Wright believed in designing buildings that were in harmony with humanity and its environment. He called this organic architecture.
This philosophy was best exemplified by Fallingwater (1935), which has been called “the best all-time work of American architecture.” As a founder of organic architecture, Wright played a key role in the architectural movements of the twentieth century, influencing three generations of architects worldwide through his works.
Wright was the pioneer of what came to be called the Prairie School movement of architecture. In addition to his houses, Wright was an urban planner and designed original and innovative offices, churches, schools, skyscrapers, hotels, museums, and other structures. Wright was recognized in 1991 by the American Institute of Architects as “the greatest American architect of all time.”
Wright had a turbulent and sometimes controversial private life. He was married three times and had seven children!
Wright designed the house located in rural south western Pennsylvania in 1935. The house was built partly over a waterfall .The house was designed as a weekend home for the family of Liliane and Edgar J. Kaufmann Snr, a Pittsburgh businessman. Fallingwater stands as one of Wright’s greatest masterpieces both for its dynamism and for its integration with its striking natural surroundings. Fallingwater has been described as an architectural tour de force of Wright’s organic architecture.
Wright’s passion for Japanese architecture was strongly reflected in the design of Fallingwater, particularly in the importance of interpenetrating exterior and interior spaces and the strong emphasis placed on harmony between man and nature
Taliesin was the estate of Wright in his native Wisconsin. The 600-acre (240 ha) property was developed on land that originally belonged to Wright’s maternal family.
Wright designed the main Taliesin home and studio after leaving his first wife to live with his mistress.The design of the original building was consistent with the Prairie style and was completed in 1911.
Wright’s winter home and studio complex in Scottsdale, Arizona, was a laboratory for Wright from 1937 to his death in 1959 at the age of 91. Now the home of the Frank Lloyd Wright Foundation and archives, it continues today as the site of the Frank Lloyd Wright School of Architecture.
Solomon R Guggenheim Museum, New York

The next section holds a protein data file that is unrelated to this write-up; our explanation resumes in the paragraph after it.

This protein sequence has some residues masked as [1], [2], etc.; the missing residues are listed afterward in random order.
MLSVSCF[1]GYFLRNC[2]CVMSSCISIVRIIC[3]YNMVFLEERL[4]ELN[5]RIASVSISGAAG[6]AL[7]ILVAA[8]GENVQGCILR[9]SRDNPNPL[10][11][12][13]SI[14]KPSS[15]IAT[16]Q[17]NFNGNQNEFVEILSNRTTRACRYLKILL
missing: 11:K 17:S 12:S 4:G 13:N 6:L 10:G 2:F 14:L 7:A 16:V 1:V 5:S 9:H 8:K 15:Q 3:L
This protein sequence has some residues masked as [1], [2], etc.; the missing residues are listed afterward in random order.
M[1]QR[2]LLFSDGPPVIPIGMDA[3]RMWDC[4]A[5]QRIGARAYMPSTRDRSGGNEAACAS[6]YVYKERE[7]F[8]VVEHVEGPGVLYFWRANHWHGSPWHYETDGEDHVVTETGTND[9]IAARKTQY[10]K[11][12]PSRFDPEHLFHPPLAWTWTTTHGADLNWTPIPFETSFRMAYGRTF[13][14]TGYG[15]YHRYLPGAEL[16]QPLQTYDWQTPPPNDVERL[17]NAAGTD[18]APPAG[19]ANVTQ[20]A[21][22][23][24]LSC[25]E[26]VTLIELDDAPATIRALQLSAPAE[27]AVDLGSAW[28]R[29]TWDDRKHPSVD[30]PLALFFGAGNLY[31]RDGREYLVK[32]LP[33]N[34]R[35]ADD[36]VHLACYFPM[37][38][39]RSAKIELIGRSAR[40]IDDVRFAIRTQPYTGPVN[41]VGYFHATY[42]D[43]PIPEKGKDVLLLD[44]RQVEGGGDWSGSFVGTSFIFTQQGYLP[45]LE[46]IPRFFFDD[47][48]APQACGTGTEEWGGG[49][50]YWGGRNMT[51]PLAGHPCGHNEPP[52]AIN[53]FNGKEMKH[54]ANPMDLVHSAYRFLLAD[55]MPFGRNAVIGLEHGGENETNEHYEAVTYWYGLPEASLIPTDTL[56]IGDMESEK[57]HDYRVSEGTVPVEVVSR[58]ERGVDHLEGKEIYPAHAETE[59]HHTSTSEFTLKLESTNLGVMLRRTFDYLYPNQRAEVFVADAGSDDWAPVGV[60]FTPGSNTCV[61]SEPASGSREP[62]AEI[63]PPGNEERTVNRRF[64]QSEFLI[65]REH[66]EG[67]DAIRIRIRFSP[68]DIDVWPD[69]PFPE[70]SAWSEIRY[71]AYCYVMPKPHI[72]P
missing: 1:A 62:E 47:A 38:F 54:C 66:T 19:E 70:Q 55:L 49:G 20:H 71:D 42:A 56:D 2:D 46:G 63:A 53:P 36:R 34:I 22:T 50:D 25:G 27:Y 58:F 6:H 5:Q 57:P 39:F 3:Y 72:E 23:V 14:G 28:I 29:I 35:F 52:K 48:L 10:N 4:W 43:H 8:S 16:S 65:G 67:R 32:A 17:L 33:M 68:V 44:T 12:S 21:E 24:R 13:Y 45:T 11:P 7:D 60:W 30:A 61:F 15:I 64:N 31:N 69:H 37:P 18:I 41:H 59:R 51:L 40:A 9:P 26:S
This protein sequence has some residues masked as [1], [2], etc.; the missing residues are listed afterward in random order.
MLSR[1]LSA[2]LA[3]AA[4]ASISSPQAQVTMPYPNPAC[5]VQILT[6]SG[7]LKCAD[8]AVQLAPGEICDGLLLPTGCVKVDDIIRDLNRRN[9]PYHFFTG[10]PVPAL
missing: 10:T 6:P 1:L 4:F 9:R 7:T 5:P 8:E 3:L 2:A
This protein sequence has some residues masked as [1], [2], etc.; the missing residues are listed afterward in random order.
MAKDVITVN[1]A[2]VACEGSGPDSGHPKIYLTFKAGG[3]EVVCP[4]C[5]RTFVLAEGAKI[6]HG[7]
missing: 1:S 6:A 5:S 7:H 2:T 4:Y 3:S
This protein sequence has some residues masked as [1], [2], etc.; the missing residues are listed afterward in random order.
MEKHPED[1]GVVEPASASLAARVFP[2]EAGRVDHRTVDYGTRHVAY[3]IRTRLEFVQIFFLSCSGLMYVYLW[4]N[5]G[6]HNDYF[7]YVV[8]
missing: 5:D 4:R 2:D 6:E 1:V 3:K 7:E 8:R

Wright turned 80 shortly after World War II ended, yet remained busy. The Solomon R Guggenheim Museum in New York City occupied Wright for 16 years until his death and is probably his most recognized masterpiece. The building rises as a warm beige spiral from its site on 5th Avenue; its interior is similar to the inside of a seashell. Its unique central geometry was meant to allow visitors to easily experience Guggenheim’s collection of nonobjective geometric paintings by taking an elevator to the top level and then viewing artworks by walking down the slowly descending, central spiral ramp, the floor of which is embedded with circular shapes and triangular light fixtures to complement the geometric nature .
Johnson Wax Headquarters
The Johnson Wax Headquarters in Wisconsin were set in an industrial zone and Wright decided to create a sealed environment lit from above.The building features Wright’s interpretation of the streamlined Art Moderne style popular in the 1930s. In a break with Wright’s earlier Prairie School structures, the building features many curvilinear forms and subsequently required over 200 different curved bricks to create the sweeping curves of the interior and exterior. The mortar between the bricks is raked in traditional Wright-style to accentuate the horizontality of the building. The warm, reddish hue of the bricks was used in the polished concrete floor slab as well; the white stone trim and white tree-like columns create a subtle yet striking contrast. All of the furniture was designed for the building by Wright and it mirrored many of the building’s unique design features.
Johnson Wax, Kerry O’Connor, Flickr Creative Commons
Main image: Fallingwater House – Frank Lloyd Wright (1937), Pablo Sanchez Martin, Flickr Creative Commons